Diphtheria antitoxin

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Diphtheria antitoxin
Diphtheria antitoxin 1925 (cropped).jpg
Vial of 10,000 units, circa 1925.
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Diphtheria antitoxin (DAT) is a medication made up of antibodies used in the treatment of diphtheria.[1][2] It is no longer recommended for prevention of diphtheria.[2][3] It is given by injection into a vein or muscle.[2]

Side effects are common.[3] They include serum sickness and allergic reactions including anaphylaxis.[2] Diphtheria antitoxin is made from the blood plasma of horses that have been immunized against diphtheria toxin.[1] It works by neutralizing the toxins produced by Corynebacterium diphtheriae.[1]

Diphtheria antitoxin was developed and came into medical use in the late 1800s.[4] It is on the World Health Organization's List of Essential Medicines, the safest and most effective medicines needed in a health system.[5] In the United States it can be obtained from the Center for Disease Control.[1] It is not available in many countries including many in Europe as of 2008.[6]


It is a solution of concentrated proteins, chiefly globulins, containing antibodies obtained from the blood of horses that have been immunized against diphtheria toxin.[1]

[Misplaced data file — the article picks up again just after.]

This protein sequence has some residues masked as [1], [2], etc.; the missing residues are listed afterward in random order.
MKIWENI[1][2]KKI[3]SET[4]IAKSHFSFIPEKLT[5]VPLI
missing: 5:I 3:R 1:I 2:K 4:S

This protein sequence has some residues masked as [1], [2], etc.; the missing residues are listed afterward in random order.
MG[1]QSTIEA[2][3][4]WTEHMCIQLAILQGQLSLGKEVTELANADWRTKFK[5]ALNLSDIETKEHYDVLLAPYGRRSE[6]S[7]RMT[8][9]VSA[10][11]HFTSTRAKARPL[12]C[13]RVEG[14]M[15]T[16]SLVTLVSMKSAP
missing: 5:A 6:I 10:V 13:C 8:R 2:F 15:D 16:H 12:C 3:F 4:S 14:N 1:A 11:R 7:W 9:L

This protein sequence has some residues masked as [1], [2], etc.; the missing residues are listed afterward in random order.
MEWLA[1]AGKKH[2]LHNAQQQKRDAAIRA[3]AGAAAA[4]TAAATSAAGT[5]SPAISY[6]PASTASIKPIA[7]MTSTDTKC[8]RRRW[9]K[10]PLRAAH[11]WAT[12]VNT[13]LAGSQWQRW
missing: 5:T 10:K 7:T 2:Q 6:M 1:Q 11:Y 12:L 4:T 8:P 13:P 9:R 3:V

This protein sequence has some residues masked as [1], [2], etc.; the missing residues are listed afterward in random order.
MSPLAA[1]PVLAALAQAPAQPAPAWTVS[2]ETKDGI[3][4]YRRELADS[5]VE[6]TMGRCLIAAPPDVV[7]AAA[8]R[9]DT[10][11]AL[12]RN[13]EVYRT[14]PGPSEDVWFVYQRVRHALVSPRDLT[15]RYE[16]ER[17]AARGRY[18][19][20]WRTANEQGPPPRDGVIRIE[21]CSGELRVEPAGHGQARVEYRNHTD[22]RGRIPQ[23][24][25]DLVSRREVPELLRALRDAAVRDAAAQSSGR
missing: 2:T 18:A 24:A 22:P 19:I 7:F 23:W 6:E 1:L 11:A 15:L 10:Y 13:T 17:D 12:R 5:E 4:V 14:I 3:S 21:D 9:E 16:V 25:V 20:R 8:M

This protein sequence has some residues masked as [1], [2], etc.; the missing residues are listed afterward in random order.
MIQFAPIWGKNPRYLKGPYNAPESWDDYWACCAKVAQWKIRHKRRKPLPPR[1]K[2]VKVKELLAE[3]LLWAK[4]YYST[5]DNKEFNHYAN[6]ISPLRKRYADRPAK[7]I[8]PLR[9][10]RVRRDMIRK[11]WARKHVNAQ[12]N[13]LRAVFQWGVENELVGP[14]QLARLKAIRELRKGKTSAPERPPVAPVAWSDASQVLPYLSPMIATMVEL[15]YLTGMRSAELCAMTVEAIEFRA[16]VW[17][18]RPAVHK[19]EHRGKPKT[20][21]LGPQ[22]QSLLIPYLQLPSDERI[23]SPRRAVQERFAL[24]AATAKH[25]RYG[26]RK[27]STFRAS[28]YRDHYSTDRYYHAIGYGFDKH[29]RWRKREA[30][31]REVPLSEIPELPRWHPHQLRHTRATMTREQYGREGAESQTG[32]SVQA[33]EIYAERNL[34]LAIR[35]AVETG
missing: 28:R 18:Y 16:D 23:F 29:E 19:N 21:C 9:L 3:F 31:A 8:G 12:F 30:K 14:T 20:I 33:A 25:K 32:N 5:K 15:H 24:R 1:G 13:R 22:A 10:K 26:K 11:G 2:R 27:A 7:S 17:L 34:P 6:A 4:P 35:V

1. ^ a b c d e "Our Formulary | Infectious Diseases Laboratories | CDC". www.cdc.gov. 22 September 2016. Archived from the original on 16 December 2016. Retrieved 9 December 2016.
  2. ^ a b c d World Health Organization (2009). Stuart MC, Kouimtzi M, Hill SR (eds.). WHO Model Formulary 2008. World Health Organization. p. 397. hdl:10665/44053. ISBN 9789241547659.
  3. ^ a b British national formulary : BNF 69 (69 ed.). British Medical Association. 2015. p. 850. ISBN 9780857111562.
  4. ^ Hau, Jann; Schapiro, Steven J.; Jr, Gerald L. Van Hoosier (2004). Handbook of Laboratory Animal Science, Second Edition: Animal Models. CRC Press. p. 6. ISBN 9781420039627. Archived from the original on 2017-09-23.
  5. ^ World Health Organization (2019). World Health Organization model list of essential medicines: 21st list 2019. Geneva: World Health Organization. hdl:10665/325771. WHO/MVP/EMP/IAU/2019.06. License: CC BY-NC-SA 3.0 IGO.
  6. ^ Wagner, KS; Stickings, P; White, JM; Neal, S; Crowcroft, NS; Sesardic, D; Efstratiou, A (10 December 2009). "A review of the international issues surrounding the availability and demand for diphtheria antitoxin for therapeutic use". Vaccine. 28 (1): 14–20. doi:10.1016/j.vaccine.2009.09.094. PMID 19818425.

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